BARCELONA (AFP) – David Aguilar was five when he first discovered Lego, entering a world where it didn’t matter he was missing his forearm, and four years later, he built his first prosthesis with it.
Now on the verge of finishing a degree in bioengineering, he dreams of working to help other children who, like him, were born different.
Aguilar was born without a right forearm as a result of Poland syndrome, a rare disorder which can cause severe abnormalities in the shoulder, arm or hand, but it has not stopped him from living his life.
Now 22, this Andorran student – who has been obsessed with robots since he was a child – has little free time: aside from finishing his degree, he gives motivational speeches, has written a book and taken part in an innovation conference run by NASA.
But getting here hasn’t been easy and his face hardens as he recalled the years when building things with Lego was his only refuge from bullying.
“When I was a teenager, I carried on playing with Lego because it was a way of escaping the bullying, it really helped me ignore the jibes I had to put up with every day,” he told AFP at his university residence near Barcelona.
During his teens, he set up a YouTube channel calling himself “Hand Solo”, a play on the name of smuggler-pilot hero Han Solo from the early Star Wars films.
Over the years, he fine-tuned his construction skills and by the age of 17, he created a fully-functioning Lego prosthetic that allowed him to do his first-ever pushups with two arms.
Since then, he has further refined his technique, proudly showing off his latest version, the MK5, which has a much more sleek robotic look and long pale-blue “fingers” which are activated by muscles operating a motorised pulley.
Long accustomed to life without his forearm, Aguilar doesn’t use a prosthesis every day but he knows that many people do, and that it can cost many thousands of euros for the newest models.
“Since I made that first prosthesis, I realised that I had the power to help other people. And when I looked in the mirror and saw myself with two arms, I thought that other people really might need that too,” he said.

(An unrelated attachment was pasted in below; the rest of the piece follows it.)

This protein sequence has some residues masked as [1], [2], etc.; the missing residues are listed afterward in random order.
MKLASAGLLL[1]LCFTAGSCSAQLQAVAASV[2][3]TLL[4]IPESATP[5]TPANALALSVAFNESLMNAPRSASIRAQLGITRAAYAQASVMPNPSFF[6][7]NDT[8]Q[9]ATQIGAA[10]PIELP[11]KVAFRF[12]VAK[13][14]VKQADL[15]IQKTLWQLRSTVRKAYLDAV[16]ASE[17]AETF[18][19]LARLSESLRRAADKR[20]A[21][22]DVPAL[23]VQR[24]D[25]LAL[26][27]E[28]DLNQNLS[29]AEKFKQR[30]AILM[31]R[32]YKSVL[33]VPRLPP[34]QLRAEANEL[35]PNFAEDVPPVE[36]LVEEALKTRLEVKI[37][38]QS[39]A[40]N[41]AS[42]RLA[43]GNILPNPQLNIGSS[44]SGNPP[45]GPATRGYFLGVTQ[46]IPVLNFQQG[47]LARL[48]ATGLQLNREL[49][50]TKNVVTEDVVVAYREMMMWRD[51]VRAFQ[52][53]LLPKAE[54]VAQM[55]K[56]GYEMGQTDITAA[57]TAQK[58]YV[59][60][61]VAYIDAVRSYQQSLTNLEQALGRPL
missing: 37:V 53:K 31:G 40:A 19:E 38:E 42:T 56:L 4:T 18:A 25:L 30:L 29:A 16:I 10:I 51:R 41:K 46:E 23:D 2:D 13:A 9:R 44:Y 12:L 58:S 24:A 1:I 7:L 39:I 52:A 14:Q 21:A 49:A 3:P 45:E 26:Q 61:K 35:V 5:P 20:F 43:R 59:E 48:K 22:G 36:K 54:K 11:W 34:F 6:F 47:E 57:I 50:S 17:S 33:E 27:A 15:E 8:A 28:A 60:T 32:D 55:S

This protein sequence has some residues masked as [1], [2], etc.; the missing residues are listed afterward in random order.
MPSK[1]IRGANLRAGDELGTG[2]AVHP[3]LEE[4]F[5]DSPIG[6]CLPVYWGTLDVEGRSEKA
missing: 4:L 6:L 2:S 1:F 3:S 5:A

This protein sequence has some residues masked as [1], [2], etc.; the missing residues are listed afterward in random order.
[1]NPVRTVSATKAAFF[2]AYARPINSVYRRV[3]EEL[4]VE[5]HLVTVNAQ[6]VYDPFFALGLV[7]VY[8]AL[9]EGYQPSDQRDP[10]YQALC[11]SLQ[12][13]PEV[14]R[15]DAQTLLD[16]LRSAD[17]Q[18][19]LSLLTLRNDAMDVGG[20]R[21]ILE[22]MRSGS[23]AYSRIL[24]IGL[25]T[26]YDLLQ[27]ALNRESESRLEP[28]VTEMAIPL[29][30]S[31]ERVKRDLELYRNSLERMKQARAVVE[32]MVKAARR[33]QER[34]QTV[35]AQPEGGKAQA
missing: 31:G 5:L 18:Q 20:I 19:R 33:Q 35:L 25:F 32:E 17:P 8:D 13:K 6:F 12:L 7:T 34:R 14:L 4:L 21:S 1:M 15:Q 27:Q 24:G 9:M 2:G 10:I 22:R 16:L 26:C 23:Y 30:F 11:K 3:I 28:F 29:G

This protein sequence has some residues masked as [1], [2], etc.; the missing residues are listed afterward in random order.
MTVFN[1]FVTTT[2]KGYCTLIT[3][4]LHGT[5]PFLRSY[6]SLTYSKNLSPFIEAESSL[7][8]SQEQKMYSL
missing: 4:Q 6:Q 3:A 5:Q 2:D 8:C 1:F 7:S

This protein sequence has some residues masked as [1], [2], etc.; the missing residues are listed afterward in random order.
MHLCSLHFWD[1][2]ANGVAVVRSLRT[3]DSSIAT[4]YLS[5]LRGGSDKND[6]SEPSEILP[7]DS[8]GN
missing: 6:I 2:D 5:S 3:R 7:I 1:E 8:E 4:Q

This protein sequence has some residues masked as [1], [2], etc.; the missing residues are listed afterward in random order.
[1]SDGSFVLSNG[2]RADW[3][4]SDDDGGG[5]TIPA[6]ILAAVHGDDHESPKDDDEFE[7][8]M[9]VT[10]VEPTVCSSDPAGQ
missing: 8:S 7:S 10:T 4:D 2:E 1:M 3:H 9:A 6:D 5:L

After he was awarded the Guinness World Record for creating the first functional Lego prosthetic arm in 2017, news about Hand Solo’s wizardry quickly spread.
Finding his story online earlier this year, Zaure Bektemissova decided to write him an e-mail from her home in northeastern France.
Her son Beknur, she wrote, was eight-years-old and had no arms. The doctors couldn’t make him a normal prosthesis and she was looking for help.
“Prosthetics are mostly standard, they are big and heavy, so for his spine it was not a good idea,” she told AFP at her home in Strasbourg where the family has lived for two years since her husband took up a diplomatic post at the Kazakhstan consulate.
Aguilar promised to try and at the end of August, Bektemissova and her son drove 1,300 kilometres to Andorra, a tiny principality in the Pyrenees mountains, sandwiched between Spain and France, to meet him and try out the new prosthesis he’d made.
Made entirely of Lego, the lightweight device has a pincer-like grabble at the end which Beknur can control with a cord manipulated by his left foot.
“Now I can grab things with my hand, before I couldn’t,” beamed Beknur, throwing a ball to his brother.
Having that extra bit of independence has really helped, his mum said.
“He can do a lot of things with it so his self-esteem is high now, compared to what was before,” she smiled.
And the experience has inspired Aguilar.
“If I did it for Beknur, why not for any other boy or girl who’s missing an arm or a leg or a foot?” he said, his eyes alight with ideas.